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Police Shutter Building Department Again; Employees Sent Home

Ten months after launching an investigation into corruption at Port Chester's building department, police have shut the office down again.

In a sign that a 10-month corruption investigation may be coming to a close, Port Chester police shuttered the building department at village hall on Friday, freezing operations and sending employees home.

Details remain few. Port Chester police Lt. James Ladeairous confirmed detectives closed the office on Friday, saying the office is physically off-limits pending action by the police and village government.

Mayor Dennis Pilla also confirmed the lock-down.

"This is yet another step in the journey of rooting out corruption in Port Chester," he wrote in reply to a query from Patch.

The investigation was revealed publicly for the first time last year, when police first shut down the department and hauled away boxes of records on April 29.

Frank Ruccolo, the department's building inspector, was suspended without pay in the resulting investigation, and soon after submitted retirement papers. Although the village drafted administrative charges against Ruccolo, the disgraced former building inspector used the protection of state personnel law to bury the charges when he retired.

As a result, the details of those charges never became public, and village residents have become increasingly frustrated as other suspended former employees used the same legal strategy.

State law says the personnel files of public employees are protected, unless details in those files point to dereliction of duty or other allegations of misbehavior. Two employees have been suspended in an investigation into money stolen from Port Chester's parking meters. Estimates suggest the thefts totaled about .

On Sept. 22 of last year, former DPW General Foreman Gary Racaniello by resigning.

In a letter, Racaniello told Russo his resignation was "conditioned on" two things: "that all disciplinary charges...are hereby withdrawn" and "that all copies of disciplinary charges (pending or to be lodged), as well as other paperwork related to any other disciplinary charges will not be filed."

In January, village hall against William Oxer, a DPW employee and former chief of the Port Chester Fire Department. Those charges have not been publicly revealed, and Oxer declined to comment when reached by phone.

Oxer's name came up in the parking meter probe as early as November, but his legal troubles were not limited to the meter investigation and hint at the alleged wide-scale corruption involving building department operations–after a home he co-owned caught fire in September, for allowing illegal occupancy, conducting work on the home without permits, and renting the home without installing smoke or carbon-monoxide detectors.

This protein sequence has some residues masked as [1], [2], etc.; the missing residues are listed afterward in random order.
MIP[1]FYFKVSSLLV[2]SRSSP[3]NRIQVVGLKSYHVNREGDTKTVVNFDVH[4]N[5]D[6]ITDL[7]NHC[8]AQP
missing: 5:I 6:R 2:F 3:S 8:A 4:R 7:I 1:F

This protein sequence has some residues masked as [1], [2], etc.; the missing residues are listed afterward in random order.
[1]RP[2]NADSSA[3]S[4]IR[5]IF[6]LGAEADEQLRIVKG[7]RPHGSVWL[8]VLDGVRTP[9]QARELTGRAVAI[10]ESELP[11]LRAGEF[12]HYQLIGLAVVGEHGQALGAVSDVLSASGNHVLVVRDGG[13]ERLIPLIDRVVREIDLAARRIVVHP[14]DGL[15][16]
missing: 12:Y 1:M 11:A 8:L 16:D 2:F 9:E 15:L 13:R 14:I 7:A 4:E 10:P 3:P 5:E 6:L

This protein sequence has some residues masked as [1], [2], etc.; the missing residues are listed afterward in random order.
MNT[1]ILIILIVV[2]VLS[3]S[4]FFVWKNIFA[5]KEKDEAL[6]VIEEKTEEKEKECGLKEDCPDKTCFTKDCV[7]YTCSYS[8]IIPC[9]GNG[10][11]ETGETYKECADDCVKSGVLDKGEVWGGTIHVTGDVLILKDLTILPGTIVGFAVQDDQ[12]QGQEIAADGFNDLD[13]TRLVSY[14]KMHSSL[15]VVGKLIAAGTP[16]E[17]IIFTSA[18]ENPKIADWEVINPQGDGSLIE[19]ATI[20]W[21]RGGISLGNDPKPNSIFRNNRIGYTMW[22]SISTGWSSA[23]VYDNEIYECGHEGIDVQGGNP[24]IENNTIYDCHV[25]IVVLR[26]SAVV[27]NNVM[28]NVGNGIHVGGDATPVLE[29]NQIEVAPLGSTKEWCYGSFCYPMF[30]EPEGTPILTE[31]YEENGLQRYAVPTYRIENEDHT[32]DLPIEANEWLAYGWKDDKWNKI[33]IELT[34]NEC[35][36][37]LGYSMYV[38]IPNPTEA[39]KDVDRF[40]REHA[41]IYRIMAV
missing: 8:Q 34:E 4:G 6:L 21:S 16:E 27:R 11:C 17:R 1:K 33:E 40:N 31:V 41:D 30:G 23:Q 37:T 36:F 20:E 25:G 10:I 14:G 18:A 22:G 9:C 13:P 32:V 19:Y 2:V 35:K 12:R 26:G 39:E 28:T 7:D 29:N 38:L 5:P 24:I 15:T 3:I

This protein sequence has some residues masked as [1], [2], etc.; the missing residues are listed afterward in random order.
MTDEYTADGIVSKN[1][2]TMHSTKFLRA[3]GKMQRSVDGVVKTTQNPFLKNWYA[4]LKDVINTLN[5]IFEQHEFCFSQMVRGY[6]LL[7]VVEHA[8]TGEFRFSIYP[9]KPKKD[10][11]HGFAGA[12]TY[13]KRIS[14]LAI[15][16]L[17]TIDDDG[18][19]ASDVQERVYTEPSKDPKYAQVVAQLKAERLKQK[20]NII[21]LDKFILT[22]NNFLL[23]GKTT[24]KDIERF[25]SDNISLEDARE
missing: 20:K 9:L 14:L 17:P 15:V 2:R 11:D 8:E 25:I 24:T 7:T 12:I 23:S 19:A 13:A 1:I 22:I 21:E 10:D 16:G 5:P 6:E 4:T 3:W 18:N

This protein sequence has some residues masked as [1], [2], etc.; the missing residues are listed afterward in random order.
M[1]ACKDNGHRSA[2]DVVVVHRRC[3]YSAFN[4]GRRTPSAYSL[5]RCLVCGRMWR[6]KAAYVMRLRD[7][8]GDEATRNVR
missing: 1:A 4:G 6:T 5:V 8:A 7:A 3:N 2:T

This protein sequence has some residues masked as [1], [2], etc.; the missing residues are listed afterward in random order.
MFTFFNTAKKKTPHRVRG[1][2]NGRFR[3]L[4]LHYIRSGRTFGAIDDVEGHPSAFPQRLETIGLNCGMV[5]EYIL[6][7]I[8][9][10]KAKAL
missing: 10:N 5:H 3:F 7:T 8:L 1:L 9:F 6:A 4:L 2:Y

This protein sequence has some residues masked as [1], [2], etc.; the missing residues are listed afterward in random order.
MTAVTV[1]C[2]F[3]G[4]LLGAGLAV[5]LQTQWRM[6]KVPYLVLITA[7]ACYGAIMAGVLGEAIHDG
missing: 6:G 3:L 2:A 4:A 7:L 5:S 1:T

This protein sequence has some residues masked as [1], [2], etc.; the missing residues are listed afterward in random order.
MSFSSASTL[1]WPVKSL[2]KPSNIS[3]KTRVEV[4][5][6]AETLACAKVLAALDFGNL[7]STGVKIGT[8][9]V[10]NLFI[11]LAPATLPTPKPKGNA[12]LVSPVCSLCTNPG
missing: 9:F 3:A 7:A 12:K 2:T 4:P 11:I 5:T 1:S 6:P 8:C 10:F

In December, police served the DPW and finance department with a subpoena, marking the third time in one year that criminal authorities took records from village hall departments during corruption investigations.

The investigations and suspensions have fueled political disagreements within Port Chester, sparking heated exchanges and drawing the attention of the district attorney's Public Integrity Bureau.

Mayoral challenger Bart Didden has said the investigations signal a lack of oversight, while imcumbent Mayor Dennis Pilla says it's the staff he's hired and supervised – including Village Manager Christopher Russo and Code Enforcement Director Christopher Steers – have been the driving force behind finding and exposing corruption in the village.

In October, Trustee Sam Terenzi was called in to speak to investigators at the Public Integrity Bureau after an outburst during a public meeting in which he referred to a tipster in the parking meter probe as "a rat." Terenzi and the board's Republicans were accused of trying to fire Robert Lombardi, the assistant village manager who headed the administrative investigations in the parking meter probe.

Republican trustees, including Terenzi, Didden and Kenner, argued that eliminating Lombardi's $79,000-a-year position was a cost-cutting measure, but raised eyebrows among the public for the timing of that effort, days after Lombardi revealed charges in the meter investigation.

After months of praising Code Enforcement Director Christopher Steers for thousands of homes in Port Chester since taking over enforcement duties from the building department, mayoral candidate Bart Didden issued a campaign press release earlier this month saying those efforts were not enough.

Downtown "is an embarassment to our residents," Didden said, while criticizing the pace of code enforcement efforts ahead of Tuesday's mayoral vote.

Check back with Port Chester Patch for updates on the building department investigation.

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